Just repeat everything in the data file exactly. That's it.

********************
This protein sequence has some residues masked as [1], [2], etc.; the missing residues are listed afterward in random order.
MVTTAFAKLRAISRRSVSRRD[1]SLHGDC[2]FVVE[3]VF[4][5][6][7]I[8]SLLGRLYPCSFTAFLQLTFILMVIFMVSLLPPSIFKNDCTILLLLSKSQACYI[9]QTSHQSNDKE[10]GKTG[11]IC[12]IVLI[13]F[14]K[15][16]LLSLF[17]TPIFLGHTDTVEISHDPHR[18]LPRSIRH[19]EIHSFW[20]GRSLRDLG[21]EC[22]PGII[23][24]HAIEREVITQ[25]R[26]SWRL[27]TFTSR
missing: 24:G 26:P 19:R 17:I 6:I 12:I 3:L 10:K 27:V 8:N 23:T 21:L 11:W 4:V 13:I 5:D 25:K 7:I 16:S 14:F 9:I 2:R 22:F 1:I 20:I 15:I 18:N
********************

This protein sequence has some residues masked as [1], [2], etc.; the missing residues are listed afterward in random order.
MVTTAFAKLRAISRRSVSRRD[1]SLHGDC[2]FVVE[3]VF[4][5][6][7]I[8]SLLGRLYPCSFTAFLQLTFILMVIFMVSLLPPSIFKNDCTILLLLSKSQACYI[9]QTSHQSNDKE[10]GKTG[11]IC[12]IVLI[13]F[14]K[15][16]LLSLF[17]TPIFLGHTDTVEISHDPHR[18]LPRSIRH[19]EIHSFW[20]GRSLRDLG[21]EC[22]PGII[23][24]HAIEREVITQ[25]R[26]SWRL[27]TFTSR
missing: 24:G 26:P 19:R 17:I 6:I 12:I 3:L 10:K 27:V 8:N 23:T 21:L 11:W 4:V 13:I 5:D 25:K 7:I 16:S 14:F 9:I 2:R 22:F 1:I 20:I 15:I 18:N